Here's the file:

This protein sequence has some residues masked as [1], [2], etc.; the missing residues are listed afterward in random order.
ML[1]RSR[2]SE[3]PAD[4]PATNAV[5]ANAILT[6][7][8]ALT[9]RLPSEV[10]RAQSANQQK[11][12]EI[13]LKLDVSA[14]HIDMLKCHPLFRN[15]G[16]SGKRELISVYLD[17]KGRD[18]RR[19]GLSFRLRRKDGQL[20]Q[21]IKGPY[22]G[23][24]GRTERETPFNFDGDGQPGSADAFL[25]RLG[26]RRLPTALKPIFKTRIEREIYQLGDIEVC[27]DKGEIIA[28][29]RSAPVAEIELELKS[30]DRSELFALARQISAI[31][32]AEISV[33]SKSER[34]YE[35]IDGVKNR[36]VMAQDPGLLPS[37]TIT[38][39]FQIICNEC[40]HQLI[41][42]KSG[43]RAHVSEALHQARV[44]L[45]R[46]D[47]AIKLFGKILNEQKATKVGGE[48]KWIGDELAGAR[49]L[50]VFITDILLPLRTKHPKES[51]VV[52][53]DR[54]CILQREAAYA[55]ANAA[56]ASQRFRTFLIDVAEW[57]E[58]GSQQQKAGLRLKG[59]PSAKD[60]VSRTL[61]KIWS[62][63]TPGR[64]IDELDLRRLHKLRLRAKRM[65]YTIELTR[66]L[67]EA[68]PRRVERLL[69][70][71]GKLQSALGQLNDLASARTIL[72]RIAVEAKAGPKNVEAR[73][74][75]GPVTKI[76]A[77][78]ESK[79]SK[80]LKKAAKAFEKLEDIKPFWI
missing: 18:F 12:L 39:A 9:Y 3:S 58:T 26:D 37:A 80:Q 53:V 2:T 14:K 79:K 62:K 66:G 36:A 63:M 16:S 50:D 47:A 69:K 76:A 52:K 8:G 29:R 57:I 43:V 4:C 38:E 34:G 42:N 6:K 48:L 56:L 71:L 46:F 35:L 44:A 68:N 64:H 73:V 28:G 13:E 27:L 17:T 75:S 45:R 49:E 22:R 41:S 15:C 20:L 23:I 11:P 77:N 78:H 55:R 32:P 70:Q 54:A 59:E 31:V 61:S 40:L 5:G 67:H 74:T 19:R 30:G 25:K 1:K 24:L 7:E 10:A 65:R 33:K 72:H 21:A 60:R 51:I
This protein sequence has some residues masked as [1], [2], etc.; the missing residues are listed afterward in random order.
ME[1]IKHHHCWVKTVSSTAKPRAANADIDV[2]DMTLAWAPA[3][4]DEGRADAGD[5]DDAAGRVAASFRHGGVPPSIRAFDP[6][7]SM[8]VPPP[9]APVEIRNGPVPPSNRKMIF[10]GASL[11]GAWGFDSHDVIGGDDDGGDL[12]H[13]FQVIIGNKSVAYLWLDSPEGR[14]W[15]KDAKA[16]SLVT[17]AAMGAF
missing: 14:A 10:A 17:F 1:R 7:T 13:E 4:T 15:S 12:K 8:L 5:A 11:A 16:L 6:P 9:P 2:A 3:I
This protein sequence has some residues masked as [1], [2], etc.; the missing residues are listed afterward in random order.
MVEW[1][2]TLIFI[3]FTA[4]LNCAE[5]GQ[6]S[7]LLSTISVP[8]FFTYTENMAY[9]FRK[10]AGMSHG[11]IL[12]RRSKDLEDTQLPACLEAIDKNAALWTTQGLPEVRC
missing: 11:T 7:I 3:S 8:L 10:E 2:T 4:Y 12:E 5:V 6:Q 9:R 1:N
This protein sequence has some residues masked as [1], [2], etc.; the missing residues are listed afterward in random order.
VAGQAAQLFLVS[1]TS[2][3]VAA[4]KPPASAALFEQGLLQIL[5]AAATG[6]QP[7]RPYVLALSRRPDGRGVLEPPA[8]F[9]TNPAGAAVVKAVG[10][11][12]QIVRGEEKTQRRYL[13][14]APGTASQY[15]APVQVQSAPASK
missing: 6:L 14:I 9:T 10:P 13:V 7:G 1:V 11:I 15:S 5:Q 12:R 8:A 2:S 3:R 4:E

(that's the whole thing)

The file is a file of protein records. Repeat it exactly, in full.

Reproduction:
This protein sequence has some residues masked as [1], [2], etc.; the missing residues are listed afterward in random order.
ML[1]RSR[2]SE[3]PAD[4]PATNAV[5]ANAILT[6][7][8]ALT[9]RLPSEV[10]RAQSANQQK[11][12]EI[13]LKLDVSA[14]HIDMLKCHPLFRN[15]G[16]SGKRELISVYLD[17]KGRD[18]RR[19]GLSFRLRRKDGQL[20]Q[21]IKGPY[22]G[23][24]GRTERETPFNFDGDGQPGSADAFL[25]RLG[26]RRLPTALKPIFKTRIEREIYQLGDIEVC[27]DKGEIIA[28][29]RSAPVAEIELELKS[30]DRSELFALARQISAI[31][32]AEISV[33]SKSER[34]YE[35]IDGVKNR[36]VMAQDPGLLPS[37]TIT[38][39]FQIICNEC[40]HQLI[41][42]KSG[43]RAHVSEALHQARV[44]L[45]R[46]D[47]AIKLFGKILNEQKATKVGGE[48]KWIGDELAGAR[49]L[50]VFITDILLPLRTKHPKES[51]VV[52][53]DR[54]CILQREAAYA[55]ANAA[56]ASQRFRTFLIDVAEW[57]E[58]GSQQQKAGLRLKG[59]PSAKD[60]VSRTL[61]KIWS[62][63]TPGR[64]IDELDLRRLHKLRLRAKRM[65]YTIELTR[66]L[67]EA[68]PRRVERLL[69][70][71]GKLQSALGQLNDLASARTIL[72]RIAVEAKAGPKNVEAR[73][74][75]GPVTKI[76]A[77][78]ESK[79]SK[80]LKKAAKAFEKLEDIKPFWI
missing: 18:F 12:L 39:A 9:Y 3:S 58:T 26:D 37:A 80:Q 53:V 2:T 14:K 79:K 62:K 66:G 36:A 63:M 16:S 50:D 47:A 69:K 76:A 52:K 8:G 29:R 57:I 43:V 4:C 38:E 34:G 42:N 6:K 48:L 56:L 71:L 46:F 35:L 44:A 68:N 64:H 73:V 28:G 13:E 27:L 17:T 75:S 45:R 49:E 22:R 41:S 15:C 20:L 23:I 11:P 77:N 78:H 55:R 32:P 70:Q 54:A 59:E 31:V 61:S 40:L 5:G 67:H 74:T 19:R 30:G 25:K 1:K 24:L 7:E 10:A 65:R 33:K 72:H 21:A 60:R 51:I
This protein sequence has some residues masked as [1], [2], etc.; the missing residues are listed afterward in random order.
ME[1]IKHHHCWVKTVSSTAKPRAANADIDV[2]DMTLAWAPA[3][4]DEGRADAGD[5]DDAAGRVAASFRHGGVPPSIRAFDP[6][7]SM[8]VPPP[9]APVEIRNGPVPPSNRKMIF[10]GASL[11]GAWGFDSHDVIGGDDDGGDL[12]H[13]FQVIIGNKSVAYLWLDSPEGR[14]W[15]KDAKA[16]SLVT[17]AAMGAF
missing: 14:A 10:A 17:F 1:R 7:T 13:E 4:T 15:S 12:K 8:L 5:A 11:A 16:L 6:P 9:P 2:A 3:I
This protein sequence has some residues masked as [1], [2], etc.; the missing residues are listed afterward in random order.
MVEW[1][2]TLIFI[3]FTA[4]LNCAE[5]GQ[6]S[7]LLSTISVP[8]FFTYTENMAY[9]FRK[10]AGMSHG[11]IL[12]RRSKDLEDTQLPACLEAIDKNAALWTTQGLPEVRC
missing: 11:T 7:I 3:S 8:L 10:E 2:T 4:Y 12:E 5:V 6:Q 9:R 1:N
This protein sequence has some residues masked as [1], [2], etc.; the missing residues are listed afterward in random order.
VAGQAAQLFLVS[1]TS[2][3]VAA[4]KPPASAALFEQGLLQIL[5]AAATG[6]QP[7]RPYVLALSRRPDGRGVLEPPA[8]F[9]TNPAGAAVVKAVG[10][11][12]QIVRGEEKTQRRYL[13][14]APGTASQY[15]APVQVQSAPASK
missing: 6:L 14:I 9:T 10:P 13:V 7:G 1:V 11:I 15:S 5:Q 12:R 8:A 2:S 3:R 4:E